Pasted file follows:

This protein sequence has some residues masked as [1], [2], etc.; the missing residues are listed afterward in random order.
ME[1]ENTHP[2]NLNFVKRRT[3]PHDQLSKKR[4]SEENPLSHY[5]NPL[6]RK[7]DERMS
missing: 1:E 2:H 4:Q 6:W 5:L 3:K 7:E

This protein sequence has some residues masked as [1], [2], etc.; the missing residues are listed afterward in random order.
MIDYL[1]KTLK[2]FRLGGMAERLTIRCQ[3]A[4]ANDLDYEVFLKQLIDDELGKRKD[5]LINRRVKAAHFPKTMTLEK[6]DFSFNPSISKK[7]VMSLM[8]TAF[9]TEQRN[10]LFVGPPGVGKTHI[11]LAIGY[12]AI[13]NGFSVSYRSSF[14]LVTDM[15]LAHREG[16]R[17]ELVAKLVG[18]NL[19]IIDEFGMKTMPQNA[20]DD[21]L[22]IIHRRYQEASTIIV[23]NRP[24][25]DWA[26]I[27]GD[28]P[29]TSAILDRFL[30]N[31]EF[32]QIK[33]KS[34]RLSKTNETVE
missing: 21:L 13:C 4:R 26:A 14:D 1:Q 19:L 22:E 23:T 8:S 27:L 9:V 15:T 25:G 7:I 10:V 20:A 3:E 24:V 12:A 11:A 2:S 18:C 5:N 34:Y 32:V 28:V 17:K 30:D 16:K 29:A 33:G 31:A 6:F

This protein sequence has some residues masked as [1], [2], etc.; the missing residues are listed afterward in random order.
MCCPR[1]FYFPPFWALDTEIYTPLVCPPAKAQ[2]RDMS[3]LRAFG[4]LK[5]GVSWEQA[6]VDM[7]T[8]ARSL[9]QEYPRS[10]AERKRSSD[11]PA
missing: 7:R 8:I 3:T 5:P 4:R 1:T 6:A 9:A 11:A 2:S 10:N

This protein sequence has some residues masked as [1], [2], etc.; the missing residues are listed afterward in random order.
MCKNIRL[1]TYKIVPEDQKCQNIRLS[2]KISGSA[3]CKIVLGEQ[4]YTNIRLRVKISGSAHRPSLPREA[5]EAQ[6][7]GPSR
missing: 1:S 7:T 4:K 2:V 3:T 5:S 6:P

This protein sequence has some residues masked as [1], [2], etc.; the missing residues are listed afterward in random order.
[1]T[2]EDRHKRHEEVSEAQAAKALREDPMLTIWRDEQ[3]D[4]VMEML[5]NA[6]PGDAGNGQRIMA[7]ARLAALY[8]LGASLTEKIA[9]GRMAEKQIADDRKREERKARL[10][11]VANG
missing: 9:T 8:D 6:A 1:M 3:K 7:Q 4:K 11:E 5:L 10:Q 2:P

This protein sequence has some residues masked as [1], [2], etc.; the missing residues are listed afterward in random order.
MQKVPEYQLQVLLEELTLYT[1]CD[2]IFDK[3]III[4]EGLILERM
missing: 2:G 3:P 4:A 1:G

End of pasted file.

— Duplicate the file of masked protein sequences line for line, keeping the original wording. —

This protein sequence has some residues masked as [1], [2], etc.; the missing residues are listed afterward in random order.
ME[1]ENTHP[2]NLNFVKRRT[3]PHDQLSKKR[4]SEENPLSHY[5]NPL[6]RK[7]DERMS
missing: 1:E 2:H 4:Q 6:W 5:L 3:K 7:E

This protein sequence has some residues masked as [1], [2], etc.; the missing residues are listed afterward in random order.
MIDYL[1]KTLK[2]FRLGGMAERLTIRCQ[3]A[4]ANDLDYEVFLKQLIDDELGKRKD[5]LINRRVKAAHFPKTMTLEK[6]DFSFNPSISKK[7]VMSLM[8]TAF[9]TEQRN[10]LFVGPPGVGKTHI[11]LAIGY[12]AI[13]NGFSVSYRSSF[14]LVTDM[15]LAHREG[16]R[17]ELVAKLVG[18]NL[19]IIDEFGMKTMPQNA[20]DD[21]L[22]IIHRRYQEASTIIV[23]NRP[24][25]DWA[26]I[27]GD[28]P[29]TSAILDRFL[30]N[31]EF[32]QIK[33]KS[34]RLSKTNETVE
missing: 21:L 13:C 4:R 26:A 14:D 1:Q 19:L 22:E 23:T 8:S 27:L 9:V 15:T 25:G 7:I 10:V 20:A 3:E 24:V 12:A 11:A 2:S 18:C 5:N 34:Y 32:V 28:V 17:K 30:D 16:K 29:A 33:G 31:A 6:F

This protein sequence has some residues masked as [1], [2], etc.; the missing residues are listed afterward in random order.
MCCPR[1]FYFPPFWALDTEIYTPLVCPPAKAQ[2]RDMS[3]LRAFG[4]LK[5]GVSWEQA[6]VDM[7]T[8]ARSL[9]QEYPRS[10]AERKRSSD[11]PA
missing: 7:R 8:I 3:T 5:P 4:R 1:T 6:A 9:A 11:A 2:S 10:N

This protein sequence has some residues masked as [1], [2], etc.; the missing residues are listed afterward in random order.
MCKNIRL[1]TYKIVPEDQKCQNIRLS[2]KISGSA[3]CKIVLGEQ[4]YTNIRLRVKISGSAHRPSLPREA[5]EAQ[6][7]GPSR
missing: 1:S 7:T 4:K 2:V 3:T 5:S 6:P

This protein sequence has some residues masked as [1], [2], etc.; the missing residues are listed afterward in random order.
[1]T[2]EDRHKRHEEVSEAQAAKALREDPMLTIWRDEQ[3]D[4]VMEML[5]NA[6]PGDAGNGQRIMA[7]ARLAALY[8]LGASLTEKIA[9]GRMAEKQIADDRKREERKARL[10][11]VANG
missing: 9:T 8:D 6:A 1:M 3:K 7:Q 4:K 11:E 5:L 10:Q 2:P

This protein sequence has some residues masked as [1], [2], etc.; the missing residues are listed afterward in random order.
MQKVPEYQLQVLLEELTLYT[1]CD[2]IFDK[3]III[4]EGLILERM
missing: 2:G 3:P 4:A 1:G